Editors’ Note: In anticipation of the 88th Academy Awards on February 28,
we present a series exploring the philosophical and theological elements in each of the eight films nominated for Best Picture. This post contains no spoilers.
In her second season of Serial (the popular investigative journalism radio drama from the creators of This American Life), lead journalist Sarah Koenig says: “There has to be a limit on how much we will do for one person, on how much we risk—how much we give up—to get one person back.” Koenig is referring to the U.S. Army’s effort, and failure of effort, to rescue Bowe Bergdahl, a U.S. Army Private who walked away from his station in early 2009 and spent five years held captive by the Haqqani network in Iraq and Pakistan. While interviewing friends of Bergdahl and persons who worked within the Army infrastructure to advocate for prioritizing Bergdahl’s rescue, Sarah Koenig encounters this harsh fact: a human person does not always tip the scales when weighing the cost of their rescue.
Koenig’s words—“There has to be a limit on how much we will do for one person”—could perhaps serve as the anti-motto for Ridley Scott’s The Martian, which actively refutes the cruel ideology in which individual persons become expendable in the name of a collective cause by featuring multiple government agencies willing to spend billions of dollars on frail interplanetary rescue missions to save just a single man. At a pivotal moment, NASA Director Teddy Sanders (Jeff Daniels) upbraids Hermes Flight Director Mitch Henderson (Sean Bean) for conveying an unapproved rescue plan to the Hermes flight crew that would endanger the entire crew but offers the highest possibility of rescuing Watney. “This [space program] is bigger than one person,” Sanders intones. “No,” retorts Henderson simply, “it’s not.”
What supports this bold statement is not the force of any moral argument, or logical refutation. The film supports this simple riposte through its heartbeat: the importance of human relationship and the limitless ability of human empathy. The power that this film celebrates is not the technical wizardry of humankind, which can create vessels that traverse 50 million miles; it is the power of a human being to empathize and to suffer with another human being.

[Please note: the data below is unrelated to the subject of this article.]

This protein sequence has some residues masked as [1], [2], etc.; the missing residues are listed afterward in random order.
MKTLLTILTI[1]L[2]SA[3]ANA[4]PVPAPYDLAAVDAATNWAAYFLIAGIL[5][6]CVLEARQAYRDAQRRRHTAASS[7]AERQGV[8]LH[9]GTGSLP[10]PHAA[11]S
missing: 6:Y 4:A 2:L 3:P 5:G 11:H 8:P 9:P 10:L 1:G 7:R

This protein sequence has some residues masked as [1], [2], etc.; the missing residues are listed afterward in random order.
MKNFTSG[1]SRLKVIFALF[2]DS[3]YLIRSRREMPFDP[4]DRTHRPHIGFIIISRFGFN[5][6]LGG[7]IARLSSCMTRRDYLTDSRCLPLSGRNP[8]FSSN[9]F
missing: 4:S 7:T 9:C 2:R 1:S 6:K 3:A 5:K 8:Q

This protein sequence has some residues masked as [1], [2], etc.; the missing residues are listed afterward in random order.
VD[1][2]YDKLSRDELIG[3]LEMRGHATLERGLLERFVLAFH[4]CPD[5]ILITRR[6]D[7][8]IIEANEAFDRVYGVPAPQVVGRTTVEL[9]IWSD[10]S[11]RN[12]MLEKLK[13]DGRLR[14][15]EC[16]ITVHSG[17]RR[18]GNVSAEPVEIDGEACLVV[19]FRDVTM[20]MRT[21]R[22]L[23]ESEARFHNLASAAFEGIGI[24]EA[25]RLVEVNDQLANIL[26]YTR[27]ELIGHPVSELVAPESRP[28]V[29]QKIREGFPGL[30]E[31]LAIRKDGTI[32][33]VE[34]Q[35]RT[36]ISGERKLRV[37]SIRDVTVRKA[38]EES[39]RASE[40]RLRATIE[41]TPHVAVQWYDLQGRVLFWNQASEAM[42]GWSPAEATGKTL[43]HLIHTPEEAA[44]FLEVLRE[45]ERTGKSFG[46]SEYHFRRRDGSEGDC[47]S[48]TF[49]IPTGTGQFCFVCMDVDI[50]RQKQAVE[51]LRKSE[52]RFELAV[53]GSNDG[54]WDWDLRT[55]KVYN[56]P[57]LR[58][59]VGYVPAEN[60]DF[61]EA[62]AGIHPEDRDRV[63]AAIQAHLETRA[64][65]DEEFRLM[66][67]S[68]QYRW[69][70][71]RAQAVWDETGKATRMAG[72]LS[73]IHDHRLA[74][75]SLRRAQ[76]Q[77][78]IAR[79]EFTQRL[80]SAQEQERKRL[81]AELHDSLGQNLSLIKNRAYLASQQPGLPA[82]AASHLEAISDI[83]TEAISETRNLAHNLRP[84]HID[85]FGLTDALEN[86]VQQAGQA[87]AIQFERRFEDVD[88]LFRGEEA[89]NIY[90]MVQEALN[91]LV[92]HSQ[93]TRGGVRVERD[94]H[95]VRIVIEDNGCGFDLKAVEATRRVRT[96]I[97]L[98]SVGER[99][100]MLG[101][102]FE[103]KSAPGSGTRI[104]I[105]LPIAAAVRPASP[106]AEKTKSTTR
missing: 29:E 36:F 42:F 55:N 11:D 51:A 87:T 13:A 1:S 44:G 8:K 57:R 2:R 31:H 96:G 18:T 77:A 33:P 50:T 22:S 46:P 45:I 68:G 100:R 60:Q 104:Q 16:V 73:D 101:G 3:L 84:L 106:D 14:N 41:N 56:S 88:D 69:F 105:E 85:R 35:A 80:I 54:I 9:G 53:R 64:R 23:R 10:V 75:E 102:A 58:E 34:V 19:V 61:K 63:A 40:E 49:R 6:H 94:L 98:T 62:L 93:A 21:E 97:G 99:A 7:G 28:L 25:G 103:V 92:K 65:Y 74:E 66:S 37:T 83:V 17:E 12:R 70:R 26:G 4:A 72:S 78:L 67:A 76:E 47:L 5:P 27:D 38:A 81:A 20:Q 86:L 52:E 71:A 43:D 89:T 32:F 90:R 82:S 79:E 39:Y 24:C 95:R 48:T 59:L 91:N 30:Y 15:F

Filled with beautiful landscapes and stunning visuals of the mountainous landscapes of the Red Planet, The Martian is not lacking in any visual beauty. But the most eloquently beautiful scene occurs in the stark utilitarian interior of Watney’s Rover, where he is stooped over his computer screen. On the other end of the screen is his crewmate, Rick Martinez, corresponding with him for the first time. Martinez’s opening line to the crewmate and friend he left behind for dead, and who now faces almost certain death?
“Hey Mark. So NASA’s letting us talk to you now, and I drew the short straw. Sorry we left you on Mars. But we just don’t like you.”
Not exactly classically sympathetic language. In this moment, however, Martinez is offering to Watney something far more important than condolences. Their ordinary, ribbing banter brings a smile to Watney’s face. We get the sense that the burden of loneliness has been momentarily relieved. Separated by millions of miles, Martinez shortens the distance between himself and Watney through what he offers him in a few typed instant messages—a sweet morsel of normalcy in the midst of an alien landscape and the comfort of a human relationship that can remain constant despite circumstances and distance. He treats Watney not as a victim, casualty, or lost cause, but simply as a human. In doing so, he casts a lifeline to Watney, helping him remember his humanity in the crushing loneliness of the deserted planet.
Generally, human beings have limited stores of empathy. It is difficult enough to empathize with the people who surround you every day. It is much harder to extend that empathy toward people whom you cannot see, or with whom you have had limited contact (if any). I have such difficulty empathizing with the people whom I pass each day on the street as they ask for help, a handout, or a home. The Martian challenges me to ask myself whether I am able to sustain empathy for another human being. Just as I can walk past the man shivering on the Manhattan street corner, each member of Watney’s rescue team could have turned a deaf ear to the compunctions of compassion. While they might feel some pricks of conscience, or a surge of guilt, they would move on. Their lives would continue with relatively little interruption. And how easy that would be. But each of these characters refuses to give up, working to rescue Watney with an indefatigable drive as though they themselves had been left behind on Mars.
From the very first shot of the awe-inspiring horizon of the red planet, The Martian’s camera relishes its depiction of the vast scope of space, celebrating the far-flung distances that human beings can travel. Ultimately, however, the film celebrates the human empathy that shrinks those distances. The Martian offers us an image of the great feats that can be achieved when we refuse to believe there are limits to the risk we will take for a single person.
Renée Roden is a teacher and writer, working in East Harlem.